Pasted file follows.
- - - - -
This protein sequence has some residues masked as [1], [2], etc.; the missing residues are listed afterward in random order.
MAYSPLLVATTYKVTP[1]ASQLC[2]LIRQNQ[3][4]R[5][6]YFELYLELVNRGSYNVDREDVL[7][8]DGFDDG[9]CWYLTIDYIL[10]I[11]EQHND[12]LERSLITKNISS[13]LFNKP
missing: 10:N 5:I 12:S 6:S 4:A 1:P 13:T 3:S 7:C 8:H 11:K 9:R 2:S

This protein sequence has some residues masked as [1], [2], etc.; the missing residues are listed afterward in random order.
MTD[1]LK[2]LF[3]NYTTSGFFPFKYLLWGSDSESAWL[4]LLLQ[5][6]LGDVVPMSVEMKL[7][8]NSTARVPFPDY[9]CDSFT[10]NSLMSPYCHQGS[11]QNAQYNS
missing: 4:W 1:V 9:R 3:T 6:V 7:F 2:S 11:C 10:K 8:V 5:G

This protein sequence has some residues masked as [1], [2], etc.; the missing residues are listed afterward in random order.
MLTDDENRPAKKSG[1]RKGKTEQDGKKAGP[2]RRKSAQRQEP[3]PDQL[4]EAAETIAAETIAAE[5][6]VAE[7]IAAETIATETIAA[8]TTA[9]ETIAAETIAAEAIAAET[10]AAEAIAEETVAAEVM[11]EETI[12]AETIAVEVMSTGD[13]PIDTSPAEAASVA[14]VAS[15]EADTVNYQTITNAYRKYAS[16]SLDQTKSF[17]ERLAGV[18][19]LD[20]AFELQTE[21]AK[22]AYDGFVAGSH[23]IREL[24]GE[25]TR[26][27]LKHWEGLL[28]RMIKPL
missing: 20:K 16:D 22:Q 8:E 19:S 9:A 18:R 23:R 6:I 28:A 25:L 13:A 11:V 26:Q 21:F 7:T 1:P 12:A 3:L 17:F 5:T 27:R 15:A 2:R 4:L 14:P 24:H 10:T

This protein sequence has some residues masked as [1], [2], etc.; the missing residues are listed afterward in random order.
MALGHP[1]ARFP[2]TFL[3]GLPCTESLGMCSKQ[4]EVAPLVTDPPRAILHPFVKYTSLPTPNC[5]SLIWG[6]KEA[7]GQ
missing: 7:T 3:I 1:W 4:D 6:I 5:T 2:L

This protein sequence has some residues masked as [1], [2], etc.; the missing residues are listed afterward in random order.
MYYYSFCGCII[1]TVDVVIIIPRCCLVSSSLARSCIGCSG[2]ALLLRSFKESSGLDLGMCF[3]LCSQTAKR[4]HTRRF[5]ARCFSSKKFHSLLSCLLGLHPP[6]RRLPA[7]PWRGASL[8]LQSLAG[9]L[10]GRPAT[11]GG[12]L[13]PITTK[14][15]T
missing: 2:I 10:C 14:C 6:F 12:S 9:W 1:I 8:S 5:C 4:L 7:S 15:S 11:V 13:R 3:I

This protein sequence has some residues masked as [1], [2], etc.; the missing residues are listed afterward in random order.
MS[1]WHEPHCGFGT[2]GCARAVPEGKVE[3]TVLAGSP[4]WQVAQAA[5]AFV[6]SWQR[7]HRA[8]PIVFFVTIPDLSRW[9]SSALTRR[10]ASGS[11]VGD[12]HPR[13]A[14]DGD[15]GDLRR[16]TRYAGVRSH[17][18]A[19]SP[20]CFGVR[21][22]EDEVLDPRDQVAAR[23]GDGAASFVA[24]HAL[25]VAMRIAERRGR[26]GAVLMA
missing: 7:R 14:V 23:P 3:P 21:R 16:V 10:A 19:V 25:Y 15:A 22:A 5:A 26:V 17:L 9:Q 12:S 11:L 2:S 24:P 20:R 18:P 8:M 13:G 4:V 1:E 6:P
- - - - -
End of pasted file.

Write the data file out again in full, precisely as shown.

This protein sequence has some residues masked as [1], [2], etc.; the missing residues are listed afterward in random order.
MAYSPLLVATTYKVTP[1]ASQLC[2]LIRQNQ[3][4]R[5][6]YFELYLELVNRGSYNVDREDVL[7][8]DGFDDG[9]CWYLTIDYIL[10]I[11]EQHND[12]LERSLITKNISS[13]LFNKP
missing: 10:N 5:I 12:S 6:S 4:A 1:P 13:T 3:S 7:C 8:H 11:K 9:R 2:S

This protein sequence has some residues masked as [1], [2], etc.; the missing residues are listed afterward in random order.
MTD[1]LK[2]LF[3]NYTTSGFFPFKYLLWGSDSESAWL[4]LLLQ[5][6]LGDVVPMSVEMKL[7][8]NSTARVPFPDY[9]CDSFT[10]NSLMSPYCHQGS[11]QNAQYNS
missing: 4:W 1:V 9:R 3:T 6:V 7:F 2:S 11:C 10:K 8:V 5:G

This protein sequence has some residues masked as [1], [2], etc.; the missing residues are listed afterward in random order.
MLTDDENRPAKKSG[1]RKGKTEQDGKKAGP[2]RRKSAQRQEP[3]PDQL[4]EAAETIAAETIAAE[5][6]VAE[7]IAAETIATETIAA[8]TTA[9]ETIAAETIAAEAIAAET[10]AAEAIAEETVAAEVM[11]EETI[12]AETIAVEVMSTGD[13]PIDTSPAEAASVA[14]VAS[15]EADTVNYQTITNAYRKYAS[16]SLDQTKSF[17]ERLAGV[18][19]LD[20]AFELQTE[21]AK[22]AYDGFVAGSH[23]IREL[24]GE[25]TR[26][27]LKHWEGLL[28]RMIKPL
missing: 20:K 16:D 22:Q 8:E 19:S 9:A 18:R 23:R 6:I 28:A 25:L 13:A 11:V 26:Q 21:F 7:T 1:P 12:A 3:L 17:F 5:T 27:R 15:A 2:R 4:L 14:P 24:H 10:T

This protein sequence has some residues masked as [1], [2], etc.; the missing residues are listed afterward in random order.
MALGHP[1]ARFP[2]TFL[3]GLPCTESLGMCSKQ[4]EVAPLVTDPPRAILHPFVKYTSLPTPNC[5]SLIWG[6]KEA[7]GQ
missing: 7:T 3:I 1:W 4:D 6:I 5:T 2:L

This protein sequence has some residues masked as [1], [2], etc.; the missing residues are listed afterward in random order.
MYYYSFCGCII[1]TVDVVIIIPRCCLVSSSLARSCIGCSG[2]ALLLRSFKESSGLDLGMCF[3]LCSQTAKR[4]HTRRF[5]ARCFSSKKFHSLLSCLLGLHPP[6]RRLPA[7]PWRGASL[8]LQSLAG[9]L[10]GRPAT[11]GG[12]L[13]PITTK[14][15]T
missing: 2:I 10:C 14:C 6:F 12:S 9:W 1:I 8:S 5:C 4:L 7:S 15:S 11:V 13:R 3:I

This protein sequence has some residues masked as [1], [2], etc.; the missing residues are listed afterward in random order.
MS[1]WHEPHCGFGT[2]GCARAVPEGKVE[3]TVLAGSP[4]WQVAQAA[5]AFV[6]SWQR[7]HRA[8]PIVFFVTIPDLSRW[9]SSALTRR[10]ASGS[11]VGD[12]HPR[13]A[14]DGD[15]GDLRR[16]TRYAGVRSH[17][18]A[19]SP[20]CFGVR[21][22]EDEVLDPRDQVAAR[23]GDGAASFVA[24]HAL[25]VAMRIAERRGR[26]GAVLMA
missing: 7:R 14:V 23:P 3:P 21:R 16:V 10:A 19:V 25:Y 15:A 22:A 5:A 26:V 17:L 9:Q 12:S 11:L 2:S 24:P 20:R 18:P 8:M 13:G 4:V 1:E 6:P